First, the lotus extract powder to be contained in, or that is, to be added to or incorporated in the composition of the invention is described roughly in point of the parts of a lotus to be used therein and as to the method of extraction. In general, during lotus cultivation in a lotus field or a lotus marsh, lotus roots are harvested in an ordinary manner; and before lotus roots are harvested, lotus leaves, stems and flower stalks along with their receptacles are cut out from the parts near their roots, then washed with water to remove the mud adhering thereto make them clean. After flower stalks are cut off from receptacles, lotus fruits are removed. Lotus flowers are cut out along with their flower stalks before they bear fruits, and processed for extraction.

Lotus leaves, receptacles from which stems (including leaf stems and flower stalks) and fruits are removed, and husks to cover fruits are finely pulverized and put into water, and after a few (from 3 to 5) hours, the pulverized mixture is squeezed along with water to remove the solid matter. In this case, the pulverized mixture is put into water, and this is because the nourishment ingredients such as anthocyanidin, minerals and vitamin C to be extracted are soluble in water, and by putting the pulverized mixture into water, these nourishment ingredients may be dissolved out into water and may be efficiently extracted within a short period of time.

Then, the solution from which the solid matter has been removed is kept statically as it is, whereby any further finer solid matter is precipitated, and only the supernatant part is dewatered according to a suitable method thereby to make the extract left as a powder or as a liquid from which a major part of water is removed off. Regarding the dewatering method, for example, the supernatant may be heated so as to remove water through vaporization, or may be frozen also to remove water from it.

As other extraction methods, a solvent for extraction such as alcohol may be used. Also in this case, it is desirable that the leaves, the stems (including leaf stems and flower stalks), the receptacles and the husks are pulverized or cut into small chips for efficient extraction. In case where a solvent for extraction such as alcohol is used, efficient extraction may be attained even within a short period of extraction time of, for example, 1 or 2 hours, and separation of the extract from the extraction solvent is easy. In short, any conventional known method may be employed for extraction. The obtained extract may be either powdery or liquid, and the obtained extract is nearly dark brown as a whole and tastes bitter.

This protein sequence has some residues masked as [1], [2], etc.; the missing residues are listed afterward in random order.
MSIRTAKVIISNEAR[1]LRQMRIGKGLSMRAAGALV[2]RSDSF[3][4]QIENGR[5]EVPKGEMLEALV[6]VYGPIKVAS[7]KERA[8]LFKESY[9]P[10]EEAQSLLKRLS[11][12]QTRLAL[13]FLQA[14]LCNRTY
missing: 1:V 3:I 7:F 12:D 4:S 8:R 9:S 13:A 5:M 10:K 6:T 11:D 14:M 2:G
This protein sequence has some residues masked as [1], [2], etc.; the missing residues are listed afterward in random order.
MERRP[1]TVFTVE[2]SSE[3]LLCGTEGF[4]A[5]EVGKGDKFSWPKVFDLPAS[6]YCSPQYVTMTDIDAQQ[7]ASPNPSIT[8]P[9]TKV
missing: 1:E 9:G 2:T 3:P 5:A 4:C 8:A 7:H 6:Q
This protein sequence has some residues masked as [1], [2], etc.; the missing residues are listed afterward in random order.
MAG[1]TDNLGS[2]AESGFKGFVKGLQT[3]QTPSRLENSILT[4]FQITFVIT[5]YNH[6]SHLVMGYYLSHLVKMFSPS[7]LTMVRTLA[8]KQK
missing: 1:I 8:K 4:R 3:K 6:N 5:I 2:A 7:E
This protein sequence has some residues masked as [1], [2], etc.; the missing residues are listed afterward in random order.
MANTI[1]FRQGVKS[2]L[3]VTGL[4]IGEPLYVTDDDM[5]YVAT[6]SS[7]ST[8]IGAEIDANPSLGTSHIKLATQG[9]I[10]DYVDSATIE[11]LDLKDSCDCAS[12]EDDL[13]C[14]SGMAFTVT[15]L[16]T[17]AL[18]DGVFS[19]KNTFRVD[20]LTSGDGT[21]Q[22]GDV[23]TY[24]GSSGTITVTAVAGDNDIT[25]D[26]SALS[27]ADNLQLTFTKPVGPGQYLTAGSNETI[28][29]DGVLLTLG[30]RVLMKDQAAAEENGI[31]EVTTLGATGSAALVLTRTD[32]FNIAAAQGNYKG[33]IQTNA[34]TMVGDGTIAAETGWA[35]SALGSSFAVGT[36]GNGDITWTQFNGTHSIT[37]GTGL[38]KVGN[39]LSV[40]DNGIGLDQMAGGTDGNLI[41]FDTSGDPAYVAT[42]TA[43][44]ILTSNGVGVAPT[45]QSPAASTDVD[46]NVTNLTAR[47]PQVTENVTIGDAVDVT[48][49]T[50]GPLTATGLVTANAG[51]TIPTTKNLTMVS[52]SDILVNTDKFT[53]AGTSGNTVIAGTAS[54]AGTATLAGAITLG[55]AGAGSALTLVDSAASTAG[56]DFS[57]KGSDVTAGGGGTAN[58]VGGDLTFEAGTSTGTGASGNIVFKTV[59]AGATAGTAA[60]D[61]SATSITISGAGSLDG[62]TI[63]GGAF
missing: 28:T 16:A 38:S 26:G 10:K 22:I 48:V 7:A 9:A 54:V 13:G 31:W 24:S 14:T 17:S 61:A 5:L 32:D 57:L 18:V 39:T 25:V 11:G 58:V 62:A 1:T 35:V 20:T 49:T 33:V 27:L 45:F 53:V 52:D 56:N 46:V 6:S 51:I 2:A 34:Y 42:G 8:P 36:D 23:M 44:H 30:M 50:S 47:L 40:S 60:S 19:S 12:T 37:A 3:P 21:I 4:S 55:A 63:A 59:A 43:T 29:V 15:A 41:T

The content of the extract ingredients, anthocyanidin, minerals and vitamin C in different parts of a lotus is computed through absorptiometry, using 1% delphinidin (hydrochloric acid/methanol=2:98 solution) at a molar absorption coefficient of 1020, and the resulting data are shown in Table 1 below.

TABLE 1
AnthocyanidinMineralsVitamin C
Parts of Lotus[mg/g][mg/g][mg/g]
petal6.664.3015.17
receptacle7.5412.748.11
leaf7.9711.2318.02
flower stalk2.1720.5414.66
leaf stem1.5020.4014.35
fruit0.1018.3220.23
root stem (lotus root)0.0730.1016.71
husk4.5219.4115.84

As is obvious from the above Table 1, it is confirmed that lotus petals, leaves spectacles stems and husks contain not only anthocyanidin but also a large quantity of minerals and vitamin. Heretofore, lotus roots and fruits are harvested; but naturally, the other parts are discarded as such. However, it has been clarified that the parts to be discarded can be effectively utilized. In particular, it has been clarified that the content of anthocyanidin in those parts is about 7 times that of anthocyanidin (3.3 mg/g) in wild blueberry.